The past several months have been, shall we say, odd. As the country has adjusted to life in the age of COVID-19, people have embraced new lifestyles, hobbies and spending habits. Banks, likewise, have been adjusting to their customers' needs.
Chase has led the pack when it comes to banks responding to the new "normal" with updated credit card reward structures and features for their credit card customers. Today, Chase continued that trend by announcing that the popular Chase Freedom Unlimited® card is getting a signup bonus and rewards-earning update for new cardholders.
What is the Freedom Unlimited® signup bonus?
New cardholders can earn $200 cash back (20,000 Ultimate Rewards points) after spending just $500 in the first three months of card membership. That means that the bonus alone is worth 40% of the spend to earn it. Additionally, cardholders will accumulate regular rewards on the spending (at least 1.5% cash back, or 1.5 points, per $1 spent) to reach the bonus threshold. And the with a new rewards tier being rolled out, that regular earning could be significantly higher (more on that below).
Also, while not a signup bonus, new cardholders may also appreciate the intro 0% APR on purchases for 15 months (then, 14.99 - 23.74% Variable). This could particularly come in handy during these uncertain COVID-19 times, when you might need a little extra time to pay off a purchase or two.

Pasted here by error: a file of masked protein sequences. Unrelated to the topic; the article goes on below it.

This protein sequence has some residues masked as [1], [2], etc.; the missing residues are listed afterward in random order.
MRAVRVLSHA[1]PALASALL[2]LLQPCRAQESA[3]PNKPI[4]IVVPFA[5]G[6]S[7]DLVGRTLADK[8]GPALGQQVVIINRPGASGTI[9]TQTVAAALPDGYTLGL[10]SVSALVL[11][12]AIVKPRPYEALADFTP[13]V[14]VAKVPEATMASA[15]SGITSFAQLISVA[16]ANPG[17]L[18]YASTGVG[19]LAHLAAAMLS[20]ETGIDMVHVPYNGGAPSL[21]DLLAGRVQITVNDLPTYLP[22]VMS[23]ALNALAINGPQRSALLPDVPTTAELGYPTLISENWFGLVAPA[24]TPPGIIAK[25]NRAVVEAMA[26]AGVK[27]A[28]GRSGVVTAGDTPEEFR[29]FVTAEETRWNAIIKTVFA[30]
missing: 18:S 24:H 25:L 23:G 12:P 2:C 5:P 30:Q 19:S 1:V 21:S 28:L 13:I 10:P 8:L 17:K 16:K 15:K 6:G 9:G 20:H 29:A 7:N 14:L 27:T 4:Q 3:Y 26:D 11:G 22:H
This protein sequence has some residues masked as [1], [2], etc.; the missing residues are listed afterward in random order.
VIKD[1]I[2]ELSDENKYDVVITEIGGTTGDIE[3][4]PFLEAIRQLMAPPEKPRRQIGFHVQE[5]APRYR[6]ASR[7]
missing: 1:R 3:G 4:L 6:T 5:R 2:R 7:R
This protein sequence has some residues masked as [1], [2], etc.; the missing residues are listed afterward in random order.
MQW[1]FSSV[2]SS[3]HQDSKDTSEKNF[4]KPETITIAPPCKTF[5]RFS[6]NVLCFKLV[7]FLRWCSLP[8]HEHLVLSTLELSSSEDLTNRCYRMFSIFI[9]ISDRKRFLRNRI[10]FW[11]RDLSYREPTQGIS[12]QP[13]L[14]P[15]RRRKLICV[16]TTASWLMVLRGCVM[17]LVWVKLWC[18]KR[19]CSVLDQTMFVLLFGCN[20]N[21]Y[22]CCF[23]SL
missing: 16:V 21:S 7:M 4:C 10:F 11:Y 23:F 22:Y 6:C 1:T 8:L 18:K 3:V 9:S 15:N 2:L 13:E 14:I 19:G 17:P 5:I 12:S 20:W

What are the new Freedom Unlimited® rewards?
In addition to being eligible for the higher-than-normal signup bonus, new Chase Freedom Unlimited® cardholders will earn five points per $1 on grocery store purchases for one calendar year (up to $12,000 spent; Walmart and Target purchases are excluded). Eligible cardholders are those who applied July 24, 2020 or after.
"This year, we have seen significant shifts in our customers’ spending preferences," reads a statement from Chase. "Chase Freedom Unlimited® is committed to providing opportunities to earn cash back at places our cardmembers shop the most."
New cardholders will continue to earn unlimited 1.5% cash back on all their other purchases as well as on grocery store purchases after reaching the cap for the calendar year.
Is Chase Freedom Unlimited® worth it?
This card has been regularly named among the best cash-back credit cards since its launch several years ago. The addition of this new earning at grocery stores as well as an increased signup bonus for new cardholders only sweetens the deal.
Let's do some math related to the signup bonus using the new 5x points on grocery store purchases:
- $500 spent at grocery stores x 5 points per $1 = 2,500 points (redeemable for $25 cash back)
- Welcome bonus after spending $500 in three months = 20,000 points (redeemable for $200 cash back)
- Total points earned = 22,500 (redeemable for $225 cash back! and that's just in relation to the signup bonus without even considering the excellent ongoing earning opportunities beyond that initial bonus and spending.
So, for a no-annual-fee card that makes it possible for you to earn $225 cash back just as part of earning the signup bonus, we'd say yes, Freedom Unlimited® card can certainly be worth it.